Watchdog: Follow the Money

Lax US oversight of Afghani fuel purchases could waste another $1 billion

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Watchdog,Watchdog Blog,Michal Conger,Afghanistan,Inspectors General,Military Budget,Waste and Fraud,Follow the Money

Poor oversight by U.S. officials has put millions of U.S. taxpayer dollars at risk of waste and fraud in Afghanistan and could risk more than $1 billion more if officials continue with a plan to give the Afghan National Army direct funding for its fuel purchases.

The Combined Security Transition Command-Afghanistan, or CSTC-A, trains and equips the Afghan National Police, including funding ANP's fuel needs.

But CSTC-A has been writing checks to ANP's fuel budget without making sure the money is spent properly, according to a report released Wednesday by the Special Inspector General for Afghan Reconstruction.

"The ANP fuel program... remains at high risk of loss, theft, or misuse of U.S. funds and purchased fuel and, if not improved, may increasingly place large amounts of U.S. funds at risk of fraud, waste, and abuse," wrote SIGAR John F. Sopko.

CSTC-A wasted almost $1 million in just two months in Kabul by not using the lowest-priced vendors to purchase and deliver fuel, according to SIGAR.

In Helmand Province, officials ordered $4.6 million more in fuel than ANP could store over a 28-month period, but although CSTC-A suspected fraud, it didn't investigate.

Fuel contracts were also inflated by Afghan taxes and delivery fees that are not allowed under U.S.-Afghan agreements, according to SIGAR.

Even though direct funding for fuel costs is considered a "high risk" for waste and fraud, CSTC-A approved a $243 million 2014 fuel budget for ANP, without a plan to address risks.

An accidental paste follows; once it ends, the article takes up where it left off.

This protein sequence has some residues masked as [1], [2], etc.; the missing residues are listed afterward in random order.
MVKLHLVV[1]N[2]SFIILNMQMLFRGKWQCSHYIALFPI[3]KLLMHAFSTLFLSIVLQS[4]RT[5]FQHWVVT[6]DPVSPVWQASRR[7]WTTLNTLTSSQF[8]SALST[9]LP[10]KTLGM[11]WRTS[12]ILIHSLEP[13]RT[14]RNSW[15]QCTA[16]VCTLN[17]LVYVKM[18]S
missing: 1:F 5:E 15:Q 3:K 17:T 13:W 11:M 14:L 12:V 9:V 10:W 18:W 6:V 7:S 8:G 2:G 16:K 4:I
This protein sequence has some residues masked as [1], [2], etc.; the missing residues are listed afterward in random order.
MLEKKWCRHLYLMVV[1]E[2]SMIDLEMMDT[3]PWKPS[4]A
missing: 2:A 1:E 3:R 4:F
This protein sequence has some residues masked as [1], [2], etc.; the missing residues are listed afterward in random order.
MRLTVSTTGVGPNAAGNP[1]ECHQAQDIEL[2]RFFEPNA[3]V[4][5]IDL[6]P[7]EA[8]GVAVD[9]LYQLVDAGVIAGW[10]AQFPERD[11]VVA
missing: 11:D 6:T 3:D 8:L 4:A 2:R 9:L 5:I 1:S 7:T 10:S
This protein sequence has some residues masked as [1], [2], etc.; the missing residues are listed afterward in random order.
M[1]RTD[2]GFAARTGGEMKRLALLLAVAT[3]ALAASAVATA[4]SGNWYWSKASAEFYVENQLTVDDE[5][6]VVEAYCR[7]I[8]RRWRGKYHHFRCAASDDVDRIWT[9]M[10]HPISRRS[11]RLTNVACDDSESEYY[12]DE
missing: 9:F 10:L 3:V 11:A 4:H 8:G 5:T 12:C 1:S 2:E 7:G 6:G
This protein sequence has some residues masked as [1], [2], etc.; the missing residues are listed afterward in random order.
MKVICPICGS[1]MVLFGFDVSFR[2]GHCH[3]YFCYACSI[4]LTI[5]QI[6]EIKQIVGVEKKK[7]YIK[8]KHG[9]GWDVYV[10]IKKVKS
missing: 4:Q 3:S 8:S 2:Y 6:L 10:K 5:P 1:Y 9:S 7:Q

CSTC-A based its budget request on past fuel orders, including the excess orders in Helmand Province, without data on ANP's actual consumption or storage capacity.

The complete lack of attention to actual costs meant CSTC-A also overstated its 2013 budget request for fuel by $94 million, according to SIGAR, after spending much less than requested in 2012.

CSTC-A plans to spend a total of $1.4 billion on ANP fuel through 2018, according to SIGAR.

"In addition to the ongoing risks we identified with the ANP fuel process, significant funds could be put at increased risk of waste, fraud, and abuse should CSTC-A proceed with its plans to directly contribute $1.4 billion to the Afghan government through fiscal year 2018 for ANP fuel," the IG wrote.

SIGAR recommended CSTC-A improve oversight of ANP's fuel purchases; recover improper taxes, fees and fuel prices from purchases as far back as 2007; obtain fuel capacity and consumption data, and use that data for future fuel orders; and keep track of fuel capacity to prevent fraud like the excess orders in Helmand Province. SIGAR also requested that CSTC-A lower its 2013 fuel budget requirement by $94 million and put the extra funds to better use, which CSTC-A agreed to do.

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